Frequently Asked Questions (FAQs) about Indexing in Spanish

© Francine Cronshaw All rights reserved

 

Q.† Letís say a publisher has already published the English edition of a certain title. Do you translate the index for the Spanish-language edition?

R.† No, Iíve never done that and let me tell you why. To translate the index would mean that all the text in English (the source language) is exactly the same as the text in the Spanish version (the target language). That doesnít happen. Also, letís take into account the 15% expansion factor when a document is translated from English to Spanish. So itís already longer, which messes up the pagination. Reading the Spanish book is already necessary. Secondly, translations never match the original source manuscript exactly. Not many translators would claim their profession is a science; it has too much of art. Many cultural nuances canít just be translated; they need some kind of explanation or contextual cues. Therefore the text is changing, as well as the page numbers. Occasionally concepts canít be translated; if they are minor features of the overall argument of the book, they may just be deleted. Those omissions will also change the character of the index. The index in the second language will not be identical.

 

Now, since the indexer already has to read the whole book in Spanish in the quest for accuracy (and quality control), why not just create a whole new index to clearly reflect the Spanish edition rather than the original work in English?

 

Q.† Does it take any longer to create an index in Spanish than an English one?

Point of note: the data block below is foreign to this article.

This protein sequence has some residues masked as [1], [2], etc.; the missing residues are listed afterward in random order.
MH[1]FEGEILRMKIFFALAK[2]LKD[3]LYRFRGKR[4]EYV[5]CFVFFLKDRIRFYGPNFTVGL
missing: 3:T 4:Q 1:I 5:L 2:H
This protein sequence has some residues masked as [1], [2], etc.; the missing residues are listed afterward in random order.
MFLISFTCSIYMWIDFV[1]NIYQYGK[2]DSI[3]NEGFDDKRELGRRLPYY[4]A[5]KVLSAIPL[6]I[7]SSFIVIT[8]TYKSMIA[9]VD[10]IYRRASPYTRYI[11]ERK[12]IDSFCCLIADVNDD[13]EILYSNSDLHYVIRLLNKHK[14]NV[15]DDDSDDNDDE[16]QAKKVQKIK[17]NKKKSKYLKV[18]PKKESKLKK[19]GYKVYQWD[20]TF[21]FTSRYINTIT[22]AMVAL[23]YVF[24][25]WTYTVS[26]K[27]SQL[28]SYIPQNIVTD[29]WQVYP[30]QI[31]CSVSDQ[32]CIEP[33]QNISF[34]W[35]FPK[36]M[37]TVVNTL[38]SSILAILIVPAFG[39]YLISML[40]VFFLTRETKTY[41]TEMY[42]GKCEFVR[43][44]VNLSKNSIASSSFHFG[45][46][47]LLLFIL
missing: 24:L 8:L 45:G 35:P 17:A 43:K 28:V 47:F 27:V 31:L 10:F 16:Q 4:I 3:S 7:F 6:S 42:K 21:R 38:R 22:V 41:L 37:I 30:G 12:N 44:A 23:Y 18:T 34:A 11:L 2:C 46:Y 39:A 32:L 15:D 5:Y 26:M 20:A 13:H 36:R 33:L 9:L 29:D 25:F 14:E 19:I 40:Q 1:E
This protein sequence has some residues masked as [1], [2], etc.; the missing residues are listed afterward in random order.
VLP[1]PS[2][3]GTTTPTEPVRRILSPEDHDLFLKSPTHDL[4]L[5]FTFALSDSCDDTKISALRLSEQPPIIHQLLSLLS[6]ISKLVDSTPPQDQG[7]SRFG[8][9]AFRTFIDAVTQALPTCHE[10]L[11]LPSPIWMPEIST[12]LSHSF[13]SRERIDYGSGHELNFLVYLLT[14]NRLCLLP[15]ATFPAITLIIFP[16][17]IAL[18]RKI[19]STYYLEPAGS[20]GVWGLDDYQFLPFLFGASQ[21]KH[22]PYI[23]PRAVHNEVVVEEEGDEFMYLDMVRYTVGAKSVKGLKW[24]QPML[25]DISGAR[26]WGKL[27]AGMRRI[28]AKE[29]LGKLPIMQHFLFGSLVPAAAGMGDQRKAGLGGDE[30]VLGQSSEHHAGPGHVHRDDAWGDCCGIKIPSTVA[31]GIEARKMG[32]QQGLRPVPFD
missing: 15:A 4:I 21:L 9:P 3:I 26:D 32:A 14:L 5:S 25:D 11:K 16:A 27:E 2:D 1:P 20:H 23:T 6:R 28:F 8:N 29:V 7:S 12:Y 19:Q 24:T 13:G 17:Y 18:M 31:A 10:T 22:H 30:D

R.† No, itís about the same amount of time (Iím bilingual). The rule of thumb is a two-week minimum, in order to get to know the book well. That goes for either language. Longer books will naturally require more attention.

 

Q.† How do you manage quality control?

R.† The same as with books in English: using a spell-check and a checklist of format and editing particular to every book. In addition, we use a Spanish name authority to check personal names treated inconsistently in the text.

 

Q.† An editor foresees a series where companion volumes are published in Spanish and English. Do you recommend the same indexer for both languages?

R.† We provide precisely that service to publishers on a regular basis. Editors seem to like the overall consistency between the indexes in each language.

 

Q.† Which language is easier to index?

R.† Thatís a tough one to answer in a concise way, but generally English is a more precise and technical language and lends itself more easily to indexes. Managing to find elegant solutions to rather lengthy terms and ideas in Spanish is a highly enjoyable challenge, however.

 

Q.† How do you conserve diacriticals when transmitting completed indexes online?

R.† We save the final version in Word, using rich text format. It does a terrific job of keeping Spanish diacriticals where they should be.

 

Contact: cronshaw@nmia.com

 

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